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Thursday Dec 17, 2020

Advances in searching for prior art

Blog by Andrei Iancu, Under Secretary of Commerce for Intellectual Property and Director of the USPTO and Drew Hirshfeld, Commissioner for Patents of the USPTO

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Patent examination, though inherently complex, is in large part a fact-finding mission with the goal of providing predictable and reliable intellectual property rights. The prior art search is the foundation for achieving this mission. 

Our patent examiners’ ability to find the best prior art at the earliest possible time ensures both quality and timeliness, two primary goals of the USPTO’s Strategic Plan. Indeed, the best and most appropriate time to ensure patent quality is during the examination process, before issuance. This is why we have worked tirelessly to improve the search capabilities of our examiners so they can more readily identify patentable subject matter and the appropriate scope of patent rights.

As technology evolves and advances, so too must our examination process and the underlying tools and mechanisms, particularly those used for prior art search. To enhance examiners’ ability to efficiently find the most relevant prior art in a body of references that is expanding both numerically and globally, we have improved our processes, added search tools, leveraged the abilities of our highly skilled workforce, and promoted knowledge exchange, all while upholding the fundamental pillars of our world-class patent system. Our recent endeavors include:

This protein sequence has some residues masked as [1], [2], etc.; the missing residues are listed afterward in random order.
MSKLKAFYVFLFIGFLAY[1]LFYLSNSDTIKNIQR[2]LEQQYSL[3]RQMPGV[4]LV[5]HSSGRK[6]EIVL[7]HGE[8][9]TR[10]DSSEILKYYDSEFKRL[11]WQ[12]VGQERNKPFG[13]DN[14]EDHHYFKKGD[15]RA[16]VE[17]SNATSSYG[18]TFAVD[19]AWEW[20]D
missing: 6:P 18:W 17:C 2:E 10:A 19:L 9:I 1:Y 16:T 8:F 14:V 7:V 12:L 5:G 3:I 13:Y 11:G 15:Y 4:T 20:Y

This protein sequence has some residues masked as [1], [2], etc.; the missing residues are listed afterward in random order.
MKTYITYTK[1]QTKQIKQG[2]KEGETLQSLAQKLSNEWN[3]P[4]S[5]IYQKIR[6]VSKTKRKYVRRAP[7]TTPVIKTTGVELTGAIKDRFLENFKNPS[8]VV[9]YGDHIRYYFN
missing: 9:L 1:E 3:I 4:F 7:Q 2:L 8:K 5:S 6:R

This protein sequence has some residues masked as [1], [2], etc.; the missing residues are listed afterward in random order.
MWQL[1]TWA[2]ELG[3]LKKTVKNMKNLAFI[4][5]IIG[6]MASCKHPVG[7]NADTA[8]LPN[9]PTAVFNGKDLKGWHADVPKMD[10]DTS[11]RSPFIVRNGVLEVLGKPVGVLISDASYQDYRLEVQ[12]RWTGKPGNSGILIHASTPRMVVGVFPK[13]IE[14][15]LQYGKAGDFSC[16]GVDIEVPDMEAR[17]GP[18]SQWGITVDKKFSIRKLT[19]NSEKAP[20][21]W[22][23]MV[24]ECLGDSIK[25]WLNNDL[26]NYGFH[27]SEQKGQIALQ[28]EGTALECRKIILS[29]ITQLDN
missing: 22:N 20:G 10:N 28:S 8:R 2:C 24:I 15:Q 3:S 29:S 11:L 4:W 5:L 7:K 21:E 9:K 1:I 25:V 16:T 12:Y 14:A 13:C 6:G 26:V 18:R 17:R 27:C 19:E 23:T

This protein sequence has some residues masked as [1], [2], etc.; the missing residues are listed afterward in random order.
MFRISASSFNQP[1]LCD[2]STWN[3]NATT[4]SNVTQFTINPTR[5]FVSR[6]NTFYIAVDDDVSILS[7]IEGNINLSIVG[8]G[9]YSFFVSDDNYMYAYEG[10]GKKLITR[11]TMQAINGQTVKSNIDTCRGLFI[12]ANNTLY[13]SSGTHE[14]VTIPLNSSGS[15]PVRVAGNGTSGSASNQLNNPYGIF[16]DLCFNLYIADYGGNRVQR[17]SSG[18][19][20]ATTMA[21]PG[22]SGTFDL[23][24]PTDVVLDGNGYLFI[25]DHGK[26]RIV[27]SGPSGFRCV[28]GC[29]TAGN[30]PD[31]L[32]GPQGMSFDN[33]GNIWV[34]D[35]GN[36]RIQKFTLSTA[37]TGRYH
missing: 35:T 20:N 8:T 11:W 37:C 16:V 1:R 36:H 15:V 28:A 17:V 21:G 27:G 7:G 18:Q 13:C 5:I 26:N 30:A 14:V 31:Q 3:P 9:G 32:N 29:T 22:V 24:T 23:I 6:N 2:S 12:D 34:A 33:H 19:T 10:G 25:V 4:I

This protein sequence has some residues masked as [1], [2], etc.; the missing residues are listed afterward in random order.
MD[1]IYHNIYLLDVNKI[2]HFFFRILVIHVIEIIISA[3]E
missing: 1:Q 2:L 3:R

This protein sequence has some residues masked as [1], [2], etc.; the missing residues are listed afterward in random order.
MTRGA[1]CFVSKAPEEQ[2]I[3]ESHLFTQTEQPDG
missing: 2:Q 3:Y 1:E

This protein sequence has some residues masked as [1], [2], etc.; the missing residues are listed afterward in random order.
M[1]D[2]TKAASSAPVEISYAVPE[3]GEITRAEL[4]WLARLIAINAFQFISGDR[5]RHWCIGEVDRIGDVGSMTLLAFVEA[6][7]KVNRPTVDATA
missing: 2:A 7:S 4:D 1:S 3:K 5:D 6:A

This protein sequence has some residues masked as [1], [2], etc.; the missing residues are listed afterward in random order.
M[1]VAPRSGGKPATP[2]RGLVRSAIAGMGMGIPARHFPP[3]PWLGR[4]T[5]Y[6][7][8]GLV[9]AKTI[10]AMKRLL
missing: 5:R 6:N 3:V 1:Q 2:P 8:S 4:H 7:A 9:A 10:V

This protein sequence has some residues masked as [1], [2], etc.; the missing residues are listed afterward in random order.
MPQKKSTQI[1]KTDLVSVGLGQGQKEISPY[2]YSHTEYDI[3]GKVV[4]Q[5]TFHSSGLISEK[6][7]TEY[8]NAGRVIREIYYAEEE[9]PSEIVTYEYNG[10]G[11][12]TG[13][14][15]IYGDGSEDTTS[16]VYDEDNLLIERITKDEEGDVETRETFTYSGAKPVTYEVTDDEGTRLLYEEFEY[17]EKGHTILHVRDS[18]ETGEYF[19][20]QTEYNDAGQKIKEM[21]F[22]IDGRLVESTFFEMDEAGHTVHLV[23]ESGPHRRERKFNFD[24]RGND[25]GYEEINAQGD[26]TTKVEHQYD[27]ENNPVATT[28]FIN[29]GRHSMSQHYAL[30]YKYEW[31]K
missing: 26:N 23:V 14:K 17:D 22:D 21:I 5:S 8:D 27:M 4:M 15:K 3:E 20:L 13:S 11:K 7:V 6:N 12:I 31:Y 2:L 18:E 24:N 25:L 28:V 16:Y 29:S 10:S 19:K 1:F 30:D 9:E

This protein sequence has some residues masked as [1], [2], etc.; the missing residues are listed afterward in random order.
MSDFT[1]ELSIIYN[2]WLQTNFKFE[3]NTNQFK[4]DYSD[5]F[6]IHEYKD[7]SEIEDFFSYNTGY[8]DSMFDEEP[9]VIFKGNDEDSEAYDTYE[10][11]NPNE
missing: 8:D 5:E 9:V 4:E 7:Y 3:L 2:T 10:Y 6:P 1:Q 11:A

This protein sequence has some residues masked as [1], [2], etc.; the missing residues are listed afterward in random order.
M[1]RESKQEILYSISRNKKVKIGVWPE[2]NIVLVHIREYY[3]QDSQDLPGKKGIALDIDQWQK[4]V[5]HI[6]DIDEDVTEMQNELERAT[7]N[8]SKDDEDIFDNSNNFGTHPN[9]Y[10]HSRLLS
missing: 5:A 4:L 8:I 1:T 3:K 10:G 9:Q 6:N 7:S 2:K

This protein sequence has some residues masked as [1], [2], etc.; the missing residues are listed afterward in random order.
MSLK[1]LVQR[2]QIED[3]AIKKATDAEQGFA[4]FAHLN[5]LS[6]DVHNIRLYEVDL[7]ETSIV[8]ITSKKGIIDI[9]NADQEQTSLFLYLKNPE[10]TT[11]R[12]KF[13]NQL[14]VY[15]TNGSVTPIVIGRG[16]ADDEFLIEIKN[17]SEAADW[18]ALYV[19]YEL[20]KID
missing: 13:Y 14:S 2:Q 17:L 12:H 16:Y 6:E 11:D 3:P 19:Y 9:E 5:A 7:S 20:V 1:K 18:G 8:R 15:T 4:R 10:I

• Launching our new Patents End-to-End (PE2E) Search Tool for examiners on a modern, web-based platform with a focus on performance and adaptability. This tool will allow for the flexible development of additional search functionality and access to over 70 million foreign documents with full image and text by April of 2021. A version of this tool will be available to the public later in FY 2021.
  • Developing and testing promising new search capabilities that utilize artificial intelligence (AI), including an AI-based prototype search system to further assist examiners in finding relevant prior art as well as an auto-classification tool that leverages machine learning to classify patent documents using the Cooperative Patent Classification system.
  • Conducting the Peer Search Collaboration Pilot, a valuable mechanism for learning and collaboration in which paired examiners independently search the same case and exchanged results and strategies.
  • Establishing a Search and Classification Examiner position in every utility technology center to serve as an added resource for examiners by providing searching expertise and training.
  • Offering continuing education classes on search techniques and strategies, database searching, and non-patent literature searching using discipline-specific examples.